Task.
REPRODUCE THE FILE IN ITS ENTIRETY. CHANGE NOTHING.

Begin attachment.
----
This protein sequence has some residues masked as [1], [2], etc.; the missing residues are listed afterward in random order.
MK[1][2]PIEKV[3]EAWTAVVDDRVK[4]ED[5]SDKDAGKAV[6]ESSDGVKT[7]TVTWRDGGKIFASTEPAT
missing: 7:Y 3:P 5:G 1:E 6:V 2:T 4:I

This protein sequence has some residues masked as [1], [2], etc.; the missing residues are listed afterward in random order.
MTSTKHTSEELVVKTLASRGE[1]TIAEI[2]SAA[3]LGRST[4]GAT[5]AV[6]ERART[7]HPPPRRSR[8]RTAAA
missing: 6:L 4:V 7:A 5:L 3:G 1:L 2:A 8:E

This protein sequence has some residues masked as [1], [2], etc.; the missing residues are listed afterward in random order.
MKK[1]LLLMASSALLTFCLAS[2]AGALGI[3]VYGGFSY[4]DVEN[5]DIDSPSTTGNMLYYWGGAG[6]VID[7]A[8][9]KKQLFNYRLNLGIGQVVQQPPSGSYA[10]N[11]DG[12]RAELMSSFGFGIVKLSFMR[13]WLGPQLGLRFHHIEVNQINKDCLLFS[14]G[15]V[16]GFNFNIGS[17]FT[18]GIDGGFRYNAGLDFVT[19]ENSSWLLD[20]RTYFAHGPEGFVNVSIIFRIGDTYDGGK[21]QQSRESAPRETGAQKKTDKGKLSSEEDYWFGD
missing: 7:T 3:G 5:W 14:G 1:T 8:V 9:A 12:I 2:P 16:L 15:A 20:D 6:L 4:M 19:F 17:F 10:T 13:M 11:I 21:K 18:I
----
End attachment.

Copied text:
This protein sequence has some residues masked as [1], [2], etc.; the missing residues are listed afterward in random order.
MK[1][2]PIEKV[3]EAWTAVVDDRVK[4]ED[5]SDKDAGKAV[6]ESSDGVKT[7]TVTWRDGGKIFASTEPAT
missing: 7:Y 3:P 5:G 1:E 6:V 2:T 4:I

This protein sequence has some residues masked as [1], [2], etc.; the missing residues are listed afterward in random order.
MTSTKHTSEELVVKTLASRGE[1]TIAEI[2]SAA[3]LGRST[4]GAT[5]AV[6]ERART[7]HPPPRRSR[8]RTAAA
missing: 6:L 4:V 7:A 5:L 3:G 1:L 2:A 8:E

This protein sequence has some residues masked as [1], [2], etc.; the missing residues are listed afterward in random order.
MKK[1]LLLMASSALLTFCLAS[2]AGALGI[3]VYGGFSY[4]DVEN[5]DIDSPSTTGNMLYYWGGAG[6]VID[7]A[8][9]KKQLFNYRLNLGIGQVVQQPPSGSYA[10]N[11]DG[12]RAELMSSFGFGIVKLSFMR[13]WLGPQLGLRFHHIEVNQINKDCLLFS[14]G[15]V[16]GFNFNIGS[17]FT[18]GIDGGFRYNAGLDFVT[19]ENSSWLLD[20]RTYFAHGPEGFVNVSIIFRIGDTYDGGK[21]QQSRESAPRETGAQKKTDKGKLSSEEDYWFGD
missing: 7:T 3:G 5:W 14:G 1:T 8:V 9:A 12:I 2:P 16:L 15:A 20:D 6:L 4:M 19:F 17:F 10:T 13:M 11:I 21:K 18:I